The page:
In October 1997, when CIR applied for the All Kids Count grant, 60 percent of private, office-based providers were sending immunization reports to the registry in response to a mandate that went into effect in January that year. By the end of the All Kids Count program, that total had increased to 91.5 percent, a gain of 31.5 percentage points.
In 1998, it became clear that CIR data was not high quality. While some record fragmentation and duplication was expected to occur in a database containing records on 1.7 million children provided by some 1,200 different sources (104 public providers, 1,083 private providers, and 30 managed care organizations), duplication approached three records for every two children.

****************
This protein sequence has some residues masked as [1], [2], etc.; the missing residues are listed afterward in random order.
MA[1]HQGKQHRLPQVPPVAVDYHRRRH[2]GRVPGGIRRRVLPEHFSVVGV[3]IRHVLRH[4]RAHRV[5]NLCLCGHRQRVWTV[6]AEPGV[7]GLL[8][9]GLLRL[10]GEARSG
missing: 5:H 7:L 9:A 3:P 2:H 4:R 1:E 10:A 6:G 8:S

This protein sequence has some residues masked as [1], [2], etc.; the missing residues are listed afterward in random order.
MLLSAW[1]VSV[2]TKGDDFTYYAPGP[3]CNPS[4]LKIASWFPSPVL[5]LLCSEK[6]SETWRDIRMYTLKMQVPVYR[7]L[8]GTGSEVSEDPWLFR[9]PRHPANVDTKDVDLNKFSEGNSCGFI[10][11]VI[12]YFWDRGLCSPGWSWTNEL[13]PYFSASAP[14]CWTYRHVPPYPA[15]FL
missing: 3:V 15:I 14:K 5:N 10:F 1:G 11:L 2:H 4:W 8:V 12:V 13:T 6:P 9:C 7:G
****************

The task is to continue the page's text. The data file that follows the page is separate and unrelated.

To address data quality on the "back end," two sophisticated computer programs were developed with expert consultants. MEDD (Maximum Entropy De-Duplication) and Smart Search identify and merge vast quantities of fragmented or duplicate records with up to 99 percent accuracy.
In the longer-term, CIR and the Lead Quest program within the New York Department of Health are developing an integrated system that will leverage resources of the immunization and lead programs.